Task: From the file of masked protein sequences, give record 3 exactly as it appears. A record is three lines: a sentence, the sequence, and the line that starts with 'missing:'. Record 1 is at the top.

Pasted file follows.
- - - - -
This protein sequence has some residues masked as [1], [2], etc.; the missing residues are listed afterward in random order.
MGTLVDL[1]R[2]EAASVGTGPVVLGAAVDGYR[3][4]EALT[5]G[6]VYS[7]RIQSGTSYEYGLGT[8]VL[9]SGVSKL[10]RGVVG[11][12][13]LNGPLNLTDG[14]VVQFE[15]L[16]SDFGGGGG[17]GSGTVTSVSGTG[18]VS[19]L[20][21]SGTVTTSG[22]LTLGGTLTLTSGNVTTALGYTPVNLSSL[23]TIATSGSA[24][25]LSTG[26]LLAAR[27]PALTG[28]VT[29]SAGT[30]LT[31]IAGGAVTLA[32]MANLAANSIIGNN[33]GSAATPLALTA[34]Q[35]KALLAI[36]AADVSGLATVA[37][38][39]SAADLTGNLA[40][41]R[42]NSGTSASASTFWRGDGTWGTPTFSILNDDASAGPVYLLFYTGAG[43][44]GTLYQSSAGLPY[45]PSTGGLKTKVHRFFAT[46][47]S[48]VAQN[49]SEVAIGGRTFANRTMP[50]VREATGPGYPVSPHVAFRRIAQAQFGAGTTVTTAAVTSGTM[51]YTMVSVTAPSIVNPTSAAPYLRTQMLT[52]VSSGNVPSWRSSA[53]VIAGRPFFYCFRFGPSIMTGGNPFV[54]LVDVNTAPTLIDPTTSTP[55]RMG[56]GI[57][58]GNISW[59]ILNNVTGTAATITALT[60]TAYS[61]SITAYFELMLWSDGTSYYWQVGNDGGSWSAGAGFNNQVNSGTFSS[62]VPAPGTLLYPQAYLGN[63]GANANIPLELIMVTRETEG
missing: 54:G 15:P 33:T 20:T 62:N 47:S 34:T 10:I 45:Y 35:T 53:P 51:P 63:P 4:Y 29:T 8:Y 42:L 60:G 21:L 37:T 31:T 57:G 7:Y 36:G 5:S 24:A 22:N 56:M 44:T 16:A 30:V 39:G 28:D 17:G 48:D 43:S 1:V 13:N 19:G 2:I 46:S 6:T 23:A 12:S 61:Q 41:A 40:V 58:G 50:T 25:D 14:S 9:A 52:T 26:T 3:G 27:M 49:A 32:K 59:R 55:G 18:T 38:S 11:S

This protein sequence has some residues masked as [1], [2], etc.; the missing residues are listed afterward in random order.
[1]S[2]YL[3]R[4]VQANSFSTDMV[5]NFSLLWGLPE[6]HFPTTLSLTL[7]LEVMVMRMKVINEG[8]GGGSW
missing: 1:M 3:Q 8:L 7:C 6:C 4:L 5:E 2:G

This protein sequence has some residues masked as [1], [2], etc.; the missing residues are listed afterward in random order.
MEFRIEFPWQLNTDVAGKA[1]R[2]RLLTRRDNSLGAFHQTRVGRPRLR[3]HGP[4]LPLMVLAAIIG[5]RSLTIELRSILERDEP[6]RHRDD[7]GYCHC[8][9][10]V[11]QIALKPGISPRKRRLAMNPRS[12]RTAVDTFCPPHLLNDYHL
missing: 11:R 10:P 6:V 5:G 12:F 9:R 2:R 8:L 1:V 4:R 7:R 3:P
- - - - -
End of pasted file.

This protein sequence has some residues masked as [1], [2], etc.; the missing residues are listed afterward in random order.
MEFRIEFPWQLNTDVAGKA[1]R[2]RLLTRRDNSLGAFHQTRVGRPRLR[3]HGP[4]LPLMVLAAIIG[5]RSLTIELRSILERDEP[6]RHRDD[7]GYCHC[8][9][10]V[11]QIALKPGISPRKRRLAMNPRS[12]RTAVDTFCPPHLLNDYHL
missing: 11:R 10:P 6:V 5:G 12:F 9:R 2:R 8:L 1:V 4:R 7:R 3:P